Wednesday, October 13, 2004

"How Tax Bill Gave Business More and More" 

A 'giveaway', according to the New York Times, is when a company is allowed to not give the government more money. The recently passed bill will "shower $137 billion in tax breaks" on numerous corporations.

It was their money to begin with and now will continue to be, and they will choose to allocate it in a far more efficient manner than the government. It most certainly isn't 'given' by the government. Save urgent needs which would not be done well, or at all, by the private sector, such as the military or the courts, I really fail to see how the rhetoric can be supported.

Rhetoric this steep really annoys me, like efforts to garner the "redistribution of wealth': wealth isn't distributed, it's earned!

Tax cuts "for the rich": the top 10% of wage earners pay 68% of all income tax!

Attacking "Benedict Arnold CEOs” who outsource: that's right, you've been betrayed because Dell can service your computers for less money, AND has sold more computers to India than the entire value of American call centers there combined!

'Fair Trade": the jobs we provide abroad are pay usually 2-4 times the local average!

These numbers just can't be ignored.

Of course, this is an election year, and I shouldn't be surprised at all if a candidate commits an "Economic Illiteracy Quadrifecta". Quite impressive.

UPDATE: Cato has some ideas on how to reform corporate tax structure. I remember Milton Friedman had a great idea: account for corporate profits on a per owner basis. Whatever is reinvested in the company is not personal income, what ever is paid in dividends is. The owners then pay on an income tax basis. Not only would this make America the best place in the world to do business, even more so than now, but it would also make the income tax more fair. Currently people complain that most rich folks don't really earn a salary, so it's hard for them to pay an income tax. As a result, the rate graduation is huge. A more fair scheme would be to account for corporations in this way, and then make an income tax associated.

Of course, a government under a constitutional limit on spending at a percentage of the previous year's GDP could simply NOT collect taxes, and it could pass an implicit tax through inflation. This would remove most the dead-weight costs of tax collection (even those associated with inflation, because the rate could be predicted). In addition, anyone with money gets taxed at an unavoidable flat rate, i.e. the inflation rate. I haven't seen a serious economic analysis of this idea, because it is my own, but I hope to hand it off.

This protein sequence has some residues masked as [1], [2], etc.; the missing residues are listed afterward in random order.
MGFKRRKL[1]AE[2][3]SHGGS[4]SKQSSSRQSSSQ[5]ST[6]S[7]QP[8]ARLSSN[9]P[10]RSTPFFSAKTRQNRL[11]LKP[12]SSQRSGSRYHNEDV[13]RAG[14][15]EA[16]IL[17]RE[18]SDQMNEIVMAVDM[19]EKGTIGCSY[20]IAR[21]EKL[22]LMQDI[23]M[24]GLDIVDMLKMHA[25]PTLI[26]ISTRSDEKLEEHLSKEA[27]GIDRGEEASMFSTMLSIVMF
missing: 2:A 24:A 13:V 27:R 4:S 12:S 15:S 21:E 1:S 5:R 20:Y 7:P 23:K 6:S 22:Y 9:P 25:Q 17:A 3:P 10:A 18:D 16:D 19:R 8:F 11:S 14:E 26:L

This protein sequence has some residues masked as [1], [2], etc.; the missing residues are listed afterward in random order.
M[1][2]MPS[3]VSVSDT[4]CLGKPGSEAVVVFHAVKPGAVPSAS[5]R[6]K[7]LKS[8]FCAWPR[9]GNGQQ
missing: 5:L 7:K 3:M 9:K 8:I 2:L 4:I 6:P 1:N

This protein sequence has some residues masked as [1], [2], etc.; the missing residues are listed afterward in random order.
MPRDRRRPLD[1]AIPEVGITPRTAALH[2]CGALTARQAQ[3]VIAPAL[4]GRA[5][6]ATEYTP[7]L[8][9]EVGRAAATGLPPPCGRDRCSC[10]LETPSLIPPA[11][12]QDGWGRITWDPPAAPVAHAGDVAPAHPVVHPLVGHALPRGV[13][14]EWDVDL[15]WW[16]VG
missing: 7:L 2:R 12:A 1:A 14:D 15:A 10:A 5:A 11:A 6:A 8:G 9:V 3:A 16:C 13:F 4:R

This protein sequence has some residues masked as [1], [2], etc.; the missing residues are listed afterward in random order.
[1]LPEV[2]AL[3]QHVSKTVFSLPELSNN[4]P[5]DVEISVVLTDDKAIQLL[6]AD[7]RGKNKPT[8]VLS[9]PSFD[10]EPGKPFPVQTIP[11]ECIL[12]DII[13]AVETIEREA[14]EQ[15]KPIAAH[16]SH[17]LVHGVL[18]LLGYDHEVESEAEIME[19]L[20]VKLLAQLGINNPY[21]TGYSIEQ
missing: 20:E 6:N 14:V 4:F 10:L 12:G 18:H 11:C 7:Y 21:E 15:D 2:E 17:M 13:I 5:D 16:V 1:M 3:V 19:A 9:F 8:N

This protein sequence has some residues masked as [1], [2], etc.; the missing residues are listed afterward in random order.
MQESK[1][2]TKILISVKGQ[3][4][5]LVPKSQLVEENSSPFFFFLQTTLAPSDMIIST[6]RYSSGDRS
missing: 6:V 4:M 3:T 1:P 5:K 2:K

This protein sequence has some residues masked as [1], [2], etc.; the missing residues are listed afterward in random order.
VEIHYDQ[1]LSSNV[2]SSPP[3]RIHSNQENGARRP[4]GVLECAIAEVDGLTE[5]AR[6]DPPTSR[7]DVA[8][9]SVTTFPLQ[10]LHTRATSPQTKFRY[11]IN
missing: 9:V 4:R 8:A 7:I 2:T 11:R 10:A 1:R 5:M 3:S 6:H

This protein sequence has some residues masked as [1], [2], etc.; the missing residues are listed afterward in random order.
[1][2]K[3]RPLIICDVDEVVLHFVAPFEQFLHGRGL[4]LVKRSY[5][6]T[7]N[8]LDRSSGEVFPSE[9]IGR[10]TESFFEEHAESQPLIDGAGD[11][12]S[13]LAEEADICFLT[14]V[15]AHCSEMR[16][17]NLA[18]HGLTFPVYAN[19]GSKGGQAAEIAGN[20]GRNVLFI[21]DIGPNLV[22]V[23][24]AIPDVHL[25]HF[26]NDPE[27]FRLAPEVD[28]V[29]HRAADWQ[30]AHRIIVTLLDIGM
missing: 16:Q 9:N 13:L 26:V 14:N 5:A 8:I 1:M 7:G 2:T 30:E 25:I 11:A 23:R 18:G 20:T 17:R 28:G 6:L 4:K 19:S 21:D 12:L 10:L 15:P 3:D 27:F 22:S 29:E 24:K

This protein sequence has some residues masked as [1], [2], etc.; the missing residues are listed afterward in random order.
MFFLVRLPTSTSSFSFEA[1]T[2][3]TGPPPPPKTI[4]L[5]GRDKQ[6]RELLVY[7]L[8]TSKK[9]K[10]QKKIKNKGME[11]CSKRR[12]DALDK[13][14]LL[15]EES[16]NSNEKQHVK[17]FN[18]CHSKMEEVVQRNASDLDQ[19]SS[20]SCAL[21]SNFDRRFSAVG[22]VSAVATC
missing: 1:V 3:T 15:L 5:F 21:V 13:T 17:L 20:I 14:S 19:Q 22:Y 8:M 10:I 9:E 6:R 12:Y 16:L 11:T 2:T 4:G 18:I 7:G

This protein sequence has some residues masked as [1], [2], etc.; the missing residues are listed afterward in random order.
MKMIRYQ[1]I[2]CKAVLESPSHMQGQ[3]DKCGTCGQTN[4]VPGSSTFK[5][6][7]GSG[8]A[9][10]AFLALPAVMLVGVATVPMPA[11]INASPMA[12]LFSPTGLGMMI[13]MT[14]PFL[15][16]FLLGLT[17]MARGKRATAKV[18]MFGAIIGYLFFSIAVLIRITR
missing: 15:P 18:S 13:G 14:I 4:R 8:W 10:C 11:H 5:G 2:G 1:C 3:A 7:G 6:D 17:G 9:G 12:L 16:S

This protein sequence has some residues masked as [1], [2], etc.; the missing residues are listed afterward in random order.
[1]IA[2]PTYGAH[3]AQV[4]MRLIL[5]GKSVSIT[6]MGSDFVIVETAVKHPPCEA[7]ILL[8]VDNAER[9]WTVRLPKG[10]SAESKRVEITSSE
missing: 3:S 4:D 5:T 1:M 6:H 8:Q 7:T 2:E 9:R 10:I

One potential problem is the ability of governments to spend more than they collect, i.e. to make inflation too high. Considering unfunded spending usually occurs because there is no stipulation of a funding source, I wouldn’t be surprised if the single source of taxation, which would affect everyone equally, would keep the government in greater check than today.
You have to admit that granting breaks to only a few businesses is meddling. If our government was interested in letting companies spend money more efficiently, the cuts would be across the board. As is, they're favors.
They also convolude the tax code. 650 MORE pages added.

I would agree to an extent, but it is the right direction.

I gave an update with a across-the-board suggestion, as Cato does as well.
I look forward to the day when the NYT becomes less of a source of biased tripe passing for news, and more of a nuisance, much like prostitution and gambling is today.
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